• The Department of Justice published revised regulations for Titles II and III of the Americans with Disabilities Act of 1990 "ADA" in the Federal Register on September 15, 2010. These regulations adopted revised, enforceable accessibility standards called the 2010 ADA Standards for Accessible Design "2010 Standards" or "Standards". The 2010 Standards set minimum requirements – both scoping and technical – for newly designed and constructed or altered State and local government facilities, public accommodations, and commercial facilities to be readily accessible to and usable by individuals with disabilities.

    ADA and its Relationship to Other Laws

    Title II of the ADA is companion legislation to two previous federal statutes and regulations; the Architectural Barriers Acts of 1968 and Section 504 of the Rehabilitation Act of 1973. The Architectural Barriers Act requires access to facilities designed, built, altered or leased with Federal funds. Passed by Congress in 1968, it marks one of the first efforts to ensure access to the built environment. Section 504 of the Rehabilitation Act of 1973 is a federal law that protects qualified individuals from discrimination based on their disability. The nondiscrimination requirements of the law apply to employers and organizations that receive financial assistance from any Federal department or agency. Title II of the ADA extended this coverage to all state and local government entities, regardless of whether they receive federal funding or not. When addressing accessibility needs and requirements it is important to note that the ADA and Title II do not supersede or preempt state or local laws that may offer equivalent or greater protections.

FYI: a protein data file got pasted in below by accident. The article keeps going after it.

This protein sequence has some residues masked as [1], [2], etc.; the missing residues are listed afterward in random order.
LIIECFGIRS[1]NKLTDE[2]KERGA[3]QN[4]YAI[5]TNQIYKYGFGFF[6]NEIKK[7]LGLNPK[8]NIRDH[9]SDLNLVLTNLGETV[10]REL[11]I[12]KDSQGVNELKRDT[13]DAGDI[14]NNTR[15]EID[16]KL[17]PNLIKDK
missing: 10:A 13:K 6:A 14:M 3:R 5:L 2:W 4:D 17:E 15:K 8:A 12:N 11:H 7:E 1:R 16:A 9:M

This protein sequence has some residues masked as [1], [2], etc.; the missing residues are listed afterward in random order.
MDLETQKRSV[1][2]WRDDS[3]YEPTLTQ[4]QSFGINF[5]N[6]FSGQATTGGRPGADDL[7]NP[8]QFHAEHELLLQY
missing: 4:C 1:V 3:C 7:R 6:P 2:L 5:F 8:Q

As required by Title II of ADA, Hancock County Government must conduct a self-evaluation of physical assets and current policies and practices. As inventories are completed they will be included as appendices to the transition plan and modified ongoing, as appropriate.

  • Self Evaluation

    OBJECTIVES:

    The purpose of our assessment of the Hancock County Facilities was to evaluate the publically accessible areas of the properties for compliance with ADA (Americans with Disabilities Act), ADAAG and PROWAG guidelines. The investigation included the evaluation of any site and architectural barriers consistent with the requirements of the ADA Standards for Accessible Design (2010). In addition, the information gathered from the services, programs and procedures questionnaire completed by the facility manager and the public meeting concerning input from the community members. As required by Title II of the ADA, Hancock County Government has and will continue to conduct a self-evaluation of its facilities.